/ Modified jul 18, 2014 10:03 a.m.

Students, Staff Weigh in on UA Tobacco Ban

Starting mid-August university will not allow any products, including e-cigarettes on any of its property.


The fall semester at the University of Arizona begins in just over four weeks, and students will notice one significant change when they return from their summer holidays. Starting mid-august, smoking and the use of all forms of tobacco will be banned from all university property and grounds.

David Salafsky, director of UA's Health Promotion and Preventive Services, said efforts to ban smoking and tobacco were largely student-led through the student health advocacy committee.

"About 70 percent of students support a tobacco free policy," Salafsky said.

Lauren Breckenridge, who will start her sophomore year at the UA in the fall, said she supports the ban but was never really bothered by second-hand smoke.

“Generally this is a campus that doesn’t have issues with cigarettes or tobacco use at all," she said. "And I guess it’ll be even less of an issue. So yeah, I don’t see it being a dramatic difference.”

It will be a big change for regular smokers on campus. In the 2014 UA health and wellness survey, 21 percent of respondents said they had used tobacco in the past 30 days, though not necessarily on campus.

One UA staff member who didn’t want to give his name while smoking near the student union said he thinks the ban is harsh and will be disruptive.

“I think it’s going to move a lot of people off campus for short amounts of time," he said. Especially during lunches, which might actually end up hurting the student union.”

Although he disagrees with it, he said he’ll abide by the policy.

Student Lauren Breckenridge said she thinks some of her classmates will oppose the new policy because it also prohibits the use of e-cigarettes on campus.

UA Vice President of Human Resources Allison Vaillancourt said the ban on e-cigarettes was indeed the most controversial part of the policy change.

“We’ve had several people write in to say e-cigarettes are a smoking cessation tool," she said. "They’re completely harmless, they should not be prohibited. At the same time we’ve had members of our medical and public health community write in to say ‘my research focuses on this, there are studies that show that e-cigarettes are not harmless, they must be included in the policy.’”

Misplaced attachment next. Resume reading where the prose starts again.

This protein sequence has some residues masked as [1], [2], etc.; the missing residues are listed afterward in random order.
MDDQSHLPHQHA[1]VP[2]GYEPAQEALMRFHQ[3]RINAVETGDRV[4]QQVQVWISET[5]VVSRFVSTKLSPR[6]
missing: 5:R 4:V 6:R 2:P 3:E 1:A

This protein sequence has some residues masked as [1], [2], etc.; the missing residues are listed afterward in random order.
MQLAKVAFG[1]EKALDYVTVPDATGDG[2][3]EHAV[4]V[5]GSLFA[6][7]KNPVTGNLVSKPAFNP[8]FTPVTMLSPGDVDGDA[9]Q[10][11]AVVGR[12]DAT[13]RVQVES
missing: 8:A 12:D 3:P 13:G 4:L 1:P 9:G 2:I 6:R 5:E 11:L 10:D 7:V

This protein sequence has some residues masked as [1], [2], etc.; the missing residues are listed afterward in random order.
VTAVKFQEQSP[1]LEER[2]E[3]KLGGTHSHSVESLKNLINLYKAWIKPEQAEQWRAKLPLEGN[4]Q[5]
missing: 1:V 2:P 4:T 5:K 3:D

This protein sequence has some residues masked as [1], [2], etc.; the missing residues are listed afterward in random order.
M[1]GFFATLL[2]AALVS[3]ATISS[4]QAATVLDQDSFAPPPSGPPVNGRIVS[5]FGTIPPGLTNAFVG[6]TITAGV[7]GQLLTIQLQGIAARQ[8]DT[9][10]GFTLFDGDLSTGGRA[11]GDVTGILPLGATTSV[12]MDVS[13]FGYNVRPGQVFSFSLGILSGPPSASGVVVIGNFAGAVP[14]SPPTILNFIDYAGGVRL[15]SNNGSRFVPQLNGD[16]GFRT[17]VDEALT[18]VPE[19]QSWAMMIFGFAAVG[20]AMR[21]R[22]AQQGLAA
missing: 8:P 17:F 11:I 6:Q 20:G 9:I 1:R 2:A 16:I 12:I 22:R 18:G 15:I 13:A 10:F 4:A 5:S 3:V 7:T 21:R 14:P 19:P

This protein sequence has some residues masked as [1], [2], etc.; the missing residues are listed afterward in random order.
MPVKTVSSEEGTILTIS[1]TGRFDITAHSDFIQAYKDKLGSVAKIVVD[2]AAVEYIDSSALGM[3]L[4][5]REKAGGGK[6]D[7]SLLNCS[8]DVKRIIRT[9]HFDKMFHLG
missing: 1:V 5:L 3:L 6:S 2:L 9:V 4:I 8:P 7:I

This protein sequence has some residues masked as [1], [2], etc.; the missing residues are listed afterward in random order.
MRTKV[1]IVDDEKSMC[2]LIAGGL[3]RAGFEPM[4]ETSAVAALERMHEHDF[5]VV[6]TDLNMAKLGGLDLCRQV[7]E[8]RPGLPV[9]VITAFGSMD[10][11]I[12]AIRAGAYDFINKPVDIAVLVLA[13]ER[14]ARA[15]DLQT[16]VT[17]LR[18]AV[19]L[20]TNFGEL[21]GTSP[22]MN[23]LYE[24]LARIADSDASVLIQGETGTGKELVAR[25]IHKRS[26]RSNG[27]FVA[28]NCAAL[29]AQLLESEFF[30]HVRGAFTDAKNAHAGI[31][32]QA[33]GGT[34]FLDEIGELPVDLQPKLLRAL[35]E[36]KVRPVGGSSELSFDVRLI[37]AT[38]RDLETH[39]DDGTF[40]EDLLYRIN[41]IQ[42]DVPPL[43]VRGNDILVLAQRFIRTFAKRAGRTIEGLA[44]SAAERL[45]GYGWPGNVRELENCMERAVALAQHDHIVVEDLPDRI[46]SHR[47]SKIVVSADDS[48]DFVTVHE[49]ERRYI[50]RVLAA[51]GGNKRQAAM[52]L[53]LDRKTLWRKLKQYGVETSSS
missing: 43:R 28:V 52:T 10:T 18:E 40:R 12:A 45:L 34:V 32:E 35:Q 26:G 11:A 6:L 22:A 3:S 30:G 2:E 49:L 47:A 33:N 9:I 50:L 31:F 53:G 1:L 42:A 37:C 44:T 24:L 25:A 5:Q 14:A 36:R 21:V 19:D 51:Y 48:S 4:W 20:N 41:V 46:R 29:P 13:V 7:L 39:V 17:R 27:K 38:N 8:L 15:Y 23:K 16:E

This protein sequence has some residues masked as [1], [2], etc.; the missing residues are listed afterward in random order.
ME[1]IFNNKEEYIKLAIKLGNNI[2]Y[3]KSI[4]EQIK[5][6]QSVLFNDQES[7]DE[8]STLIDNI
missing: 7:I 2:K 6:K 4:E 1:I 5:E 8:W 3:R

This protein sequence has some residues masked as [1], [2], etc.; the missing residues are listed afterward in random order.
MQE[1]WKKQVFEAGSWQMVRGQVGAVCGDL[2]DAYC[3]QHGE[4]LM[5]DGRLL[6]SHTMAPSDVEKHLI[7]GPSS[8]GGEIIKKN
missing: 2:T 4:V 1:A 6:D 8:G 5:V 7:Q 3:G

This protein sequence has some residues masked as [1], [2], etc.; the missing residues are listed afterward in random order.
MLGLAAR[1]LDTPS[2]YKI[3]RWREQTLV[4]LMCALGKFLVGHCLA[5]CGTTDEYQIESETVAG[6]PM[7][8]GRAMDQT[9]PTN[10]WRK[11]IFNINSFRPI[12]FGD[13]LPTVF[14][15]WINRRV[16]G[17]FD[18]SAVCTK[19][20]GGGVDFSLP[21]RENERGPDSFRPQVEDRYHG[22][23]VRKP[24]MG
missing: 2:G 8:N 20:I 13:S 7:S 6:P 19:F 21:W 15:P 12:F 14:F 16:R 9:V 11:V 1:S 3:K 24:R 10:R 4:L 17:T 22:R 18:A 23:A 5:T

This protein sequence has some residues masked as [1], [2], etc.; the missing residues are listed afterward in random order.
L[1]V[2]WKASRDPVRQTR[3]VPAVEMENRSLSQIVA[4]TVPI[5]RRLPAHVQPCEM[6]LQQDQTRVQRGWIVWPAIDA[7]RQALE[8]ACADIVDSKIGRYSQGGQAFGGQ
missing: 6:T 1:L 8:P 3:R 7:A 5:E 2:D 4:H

Arizona State University, which implemented a similar ban last year, still permits e-cigarettes outside on campus. Kevin Salcido, ASU’s vice president of human resources and chief human resources officer, said his university left e-cigarettes out of its ban because of the lack of understanding of their long-term health effects.

"We’re kind of waiting for the signs to develop more on the safety or lack there of on the water vapor that they emit, we’re getting mixed signals on that right now," he said.

UA included e-cigarettes in its ban for the same reason.

"FDA hasn’t fully reviewed the safety of e-cigarettes so we have no reason to believe that they are any safer than regular cigarettes," Salafsky said. "We just don’t know so I think including them makes sense until the scientific community has more information and has released more of that to the public."

In terms of enforcement, the UA's policy is very similar to ASU’s.

"We continue to go with a soft enforcement policy and that is to communicate and educate the community about our tobacco-free policy," Salcido said. "And when we do come across folks that are using tobacco on campus more often then not if we point out to them that ASU is tobacco free they almost immediately extinguish their smoking material and move on."

Likewise, administrators at the UA don’t expect to have to issue citations to violators. Instead, students caught using banned products will be referred to their college student representatives, while staff violators will be reported to their supervisors.

“We want to say, here’s our community standard, you’re part of our community," Vaillancourt said. "And we know that you will follow the standards that we’ve established.”

The UA employee who didn’t want to be identified said he is concerned by a lack of clear penalties for people caught violating the policy.

"I think it opens up a dangerous avenue of non-uniform response to the situation. If there’s a supervisor who’s a smoker they’re going to be a little bit more lax on the situation versus if somebody is very anti-smoking they might be a lot harsher. And I think that sets a poor example for policy enforcement," he said.

Salafsky said he expects that it will take some time for students and staff to get used to the ban, but that the university is prepared to help and will provide students tobacco cessation products as well as counseling.

ASU provides students and staff support in quitting, and according to a university survey, student tobacco use dropped ten percent after the ban went into effect, though use of e-cigarettes rose.

The UA is one of 1,300 universities across the country to ban tobacco use on campus.

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